Computergames by artists

11 October – 30 November

Former Reserveteillagerat Phoenix West

Dortmund , Germany

curator < Tilman Baumgärtel

The ”Atari 2600” was one of the most successful game consoles of all times. The system, launched in 1977, was one of the first game machines for which cartridges with new games were constantly being produced. Twenty-five million units are believed to have been sold up to 1991. Arcangel Constantini hacked the antiquated gaming device, that you can buy cheap today on the flea market, and converted it into an ”audio-visual noise pattern generator keyboard” (Constantini). The artist thus combined several elements of the game console in order to allow the user to generate chaotically distorted images at the push of a button; these images have about as much to do with the original computer gaming interface as the sound of a guitar string has to do with one of Jimi Hendrix’s feedback solos. This deconstruction of ”visual raw material” is not only part of a long, modernist tradition of alienating and modifying found images, but also alludes to one of the most seminal works of media art: Nam June Paik’s ”Videosynthesizer” (1972). While Paik had to hire the engineer Shuya Abe to develop a machine that allowed you to manipulate moving images in real time, ”Atari Noise” reflects a media culture in which the necessary hardware is available as electronic scrap.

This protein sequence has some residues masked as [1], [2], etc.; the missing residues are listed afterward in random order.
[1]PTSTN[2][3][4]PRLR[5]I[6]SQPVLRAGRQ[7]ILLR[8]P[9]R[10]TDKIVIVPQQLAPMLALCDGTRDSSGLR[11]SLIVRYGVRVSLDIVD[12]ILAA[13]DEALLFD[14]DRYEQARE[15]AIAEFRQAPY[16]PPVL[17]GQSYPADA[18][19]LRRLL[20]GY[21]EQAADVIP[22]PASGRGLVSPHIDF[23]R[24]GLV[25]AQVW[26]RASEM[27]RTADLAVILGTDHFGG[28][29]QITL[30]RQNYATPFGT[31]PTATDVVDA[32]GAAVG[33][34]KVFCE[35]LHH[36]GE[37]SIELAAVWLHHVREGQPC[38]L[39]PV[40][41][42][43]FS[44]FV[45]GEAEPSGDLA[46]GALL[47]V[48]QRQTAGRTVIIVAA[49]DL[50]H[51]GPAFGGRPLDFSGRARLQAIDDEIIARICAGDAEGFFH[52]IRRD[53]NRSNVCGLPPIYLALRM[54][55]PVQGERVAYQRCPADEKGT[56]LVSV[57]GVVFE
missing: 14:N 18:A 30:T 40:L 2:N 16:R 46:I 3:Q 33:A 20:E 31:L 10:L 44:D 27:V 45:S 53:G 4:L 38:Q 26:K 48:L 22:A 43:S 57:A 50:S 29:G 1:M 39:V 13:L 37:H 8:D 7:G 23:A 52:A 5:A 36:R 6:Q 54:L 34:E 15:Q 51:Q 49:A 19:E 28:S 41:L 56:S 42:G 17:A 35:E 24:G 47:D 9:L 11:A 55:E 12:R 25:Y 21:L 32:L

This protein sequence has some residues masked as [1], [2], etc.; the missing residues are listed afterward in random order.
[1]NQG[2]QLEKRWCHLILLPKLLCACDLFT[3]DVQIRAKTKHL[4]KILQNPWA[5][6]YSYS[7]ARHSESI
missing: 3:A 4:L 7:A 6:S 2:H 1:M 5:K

(Tilman Baumgärtel)